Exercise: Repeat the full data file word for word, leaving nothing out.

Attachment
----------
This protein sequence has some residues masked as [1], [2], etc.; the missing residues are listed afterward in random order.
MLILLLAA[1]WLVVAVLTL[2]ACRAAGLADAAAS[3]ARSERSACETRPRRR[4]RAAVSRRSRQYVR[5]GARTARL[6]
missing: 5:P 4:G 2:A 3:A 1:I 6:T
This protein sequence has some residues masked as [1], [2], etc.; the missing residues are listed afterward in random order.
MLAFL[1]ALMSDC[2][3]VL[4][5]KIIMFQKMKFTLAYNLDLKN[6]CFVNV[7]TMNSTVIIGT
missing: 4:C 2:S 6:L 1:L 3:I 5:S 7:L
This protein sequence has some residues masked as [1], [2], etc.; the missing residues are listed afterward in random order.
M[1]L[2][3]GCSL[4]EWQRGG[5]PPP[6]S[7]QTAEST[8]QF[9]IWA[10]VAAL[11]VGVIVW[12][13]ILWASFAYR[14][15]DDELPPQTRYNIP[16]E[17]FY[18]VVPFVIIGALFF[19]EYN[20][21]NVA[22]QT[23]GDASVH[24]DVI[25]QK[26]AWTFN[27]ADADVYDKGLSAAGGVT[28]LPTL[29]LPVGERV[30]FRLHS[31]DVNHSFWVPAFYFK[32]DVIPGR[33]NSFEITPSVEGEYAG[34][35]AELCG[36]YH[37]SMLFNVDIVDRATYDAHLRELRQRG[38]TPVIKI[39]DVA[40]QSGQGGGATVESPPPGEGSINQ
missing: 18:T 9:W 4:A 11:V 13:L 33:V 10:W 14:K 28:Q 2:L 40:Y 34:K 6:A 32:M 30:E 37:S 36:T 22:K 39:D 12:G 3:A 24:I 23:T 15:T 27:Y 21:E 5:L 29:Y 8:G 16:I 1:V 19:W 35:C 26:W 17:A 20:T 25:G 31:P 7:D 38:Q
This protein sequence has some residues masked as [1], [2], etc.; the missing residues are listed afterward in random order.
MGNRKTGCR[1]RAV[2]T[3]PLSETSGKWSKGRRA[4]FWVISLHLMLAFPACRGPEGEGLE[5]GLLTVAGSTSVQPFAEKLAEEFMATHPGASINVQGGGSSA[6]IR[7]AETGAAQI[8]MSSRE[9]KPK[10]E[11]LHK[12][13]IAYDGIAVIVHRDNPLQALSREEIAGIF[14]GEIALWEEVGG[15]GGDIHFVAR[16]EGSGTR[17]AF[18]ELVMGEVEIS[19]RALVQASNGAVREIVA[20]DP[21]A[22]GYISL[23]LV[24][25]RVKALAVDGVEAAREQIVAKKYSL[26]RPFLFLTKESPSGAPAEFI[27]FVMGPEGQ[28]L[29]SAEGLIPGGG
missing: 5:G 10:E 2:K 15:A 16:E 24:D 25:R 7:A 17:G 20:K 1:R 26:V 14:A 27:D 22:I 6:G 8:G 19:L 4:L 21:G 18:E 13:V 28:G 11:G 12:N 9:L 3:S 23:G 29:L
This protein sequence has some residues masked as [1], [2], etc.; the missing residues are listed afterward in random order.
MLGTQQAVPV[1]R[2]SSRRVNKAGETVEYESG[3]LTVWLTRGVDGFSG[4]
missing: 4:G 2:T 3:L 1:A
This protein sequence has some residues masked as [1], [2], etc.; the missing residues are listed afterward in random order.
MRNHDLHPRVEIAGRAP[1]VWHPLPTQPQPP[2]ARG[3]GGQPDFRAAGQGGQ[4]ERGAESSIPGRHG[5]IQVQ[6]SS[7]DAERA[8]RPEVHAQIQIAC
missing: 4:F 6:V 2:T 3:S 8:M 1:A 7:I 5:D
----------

This protein sequence has some residues masked as [1], [2], etc.; the missing residues are listed afterward in random order.
MLILLLAA[1]WLVVAVLTL[2]ACRAAGLADAAAS[3]ARSERSACETRPRRR[4]RAAVSRRSRQYVR[5]GARTARL[6]
missing: 5:P 4:G 2:A 3:A 1:I 6:T
This protein sequence has some residues masked as [1], [2], etc.; the missing residues are listed afterward in random order.
MLAFL[1]ALMSDC[2][3]VL[4][5]KIIMFQKMKFTLAYNLDLKN[6]CFVNV[7]TMNSTVIIGT
missing: 4:C 2:S 6:L 1:L 3:I 5:S 7:L
This protein sequence has some residues masked as [1], [2], etc.; the missing residues are listed afterward in random order.
M[1]L[2][3]GCSL[4]EWQRGG[5]PPP[6]S[7]QTAEST[8]QF[9]IWA[10]VAAL[11]VGVIVW[12][13]ILWASFAYR[14][15]DDELPPQTRYNIP[16]E[17]FY[18]VVPFVIIGALFF[19]EYN[20][21]NVA[22]QT[23]GDASVH[24]DVI[25]QK[26]AWTFN[27]ADADVYDKGLSAAGGVT[28]LPTL[29]LPVGERV[30]FRLHS[31]DVNHSFWVPAFYFK[32]DVIPGR[33]NSFEITPSVEGEYAG[34][35]AELCG[36]YH[37]SMLFNVDIVDRATYDAHLRELRQRG[38]TPVIKI[39]DVA[40]QSGQGGGATVESPPPGEGSINQ
missing: 18:T 9:W 4:A 11:V 13:L 33:V 10:W 14:K 28:Q 2:L 40:Y 34:K 6:A 32:M 30:E 37:S 36:T 22:K 39:D 12:G 3:A 24:I 23:T 15:T 27:Y 21:E 5:L 29:Y 8:G 16:I 1:V 19:W 35:C 26:W 17:A 20:T 25:G 31:P 7:D 38:Q
This protein sequence has some residues masked as [1], [2], etc.; the missing residues are listed afterward in random order.
MGNRKTGCR[1]RAV[2]T[3]PLSETSGKWSKGRRA[4]FWVISLHLMLAFPACRGPEGEGLE[5]GLLTVAGSTSVQPFAEKLAEEFMATHPGASINVQGGGSSA[6]IR[7]AETGAAQI[8]MSSRE[9]KPK[10]E[11]LHK[12][13]IAYDGIAVIVHRDNPLQALSREEIAGIF[14]GEIALWEEVGG[15]GGDIHFVAR[16]EGSGTR[17]AF[18]ELVMGEVEIS[19]RALVQASNGAVREIVA[20]DP[21]A[22]GYISL[23]LV[24][25]RVKALAVDGVEAAREQIVAKKYSL[26]RPFLFLTKESPSGAPAEFI[27]FVMGPEGQ[28]L[29]SAEGLIPGGG
missing: 5:G 10:E 2:K 15:A 16:E 24:D 25:R 7:A 17:G 20:K 1:R 26:V 14:A 27:D 22:I 6:G 8:G 19:L 4:L 21:G 18:E 13:V 28:G 11:G 12:N 9:L 3:S 23:G 29:L
This protein sequence has some residues masked as [1], [2], etc.; the missing residues are listed afterward in random order.
MLGTQQAVPV[1]R[2]SSRRVNKAGETVEYESG[3]LTVWLTRGVDGFSG[4]
missing: 4:G 2:T 3:L 1:A
This protein sequence has some residues masked as [1], [2], etc.; the missing residues are listed afterward in random order.
MRNHDLHPRVEIAGRAP[1]VWHPLPTQPQPP[2]ARG[3]GGQPDFRAAGQGGQ[4]ERGAESSIPGRHG[5]IQVQ[6]SS[7]DAERA[8]RPEVHAQIQIAC
missing: 4:F 6:V 2:T 3:S 8:M 1:A 7:I 5:D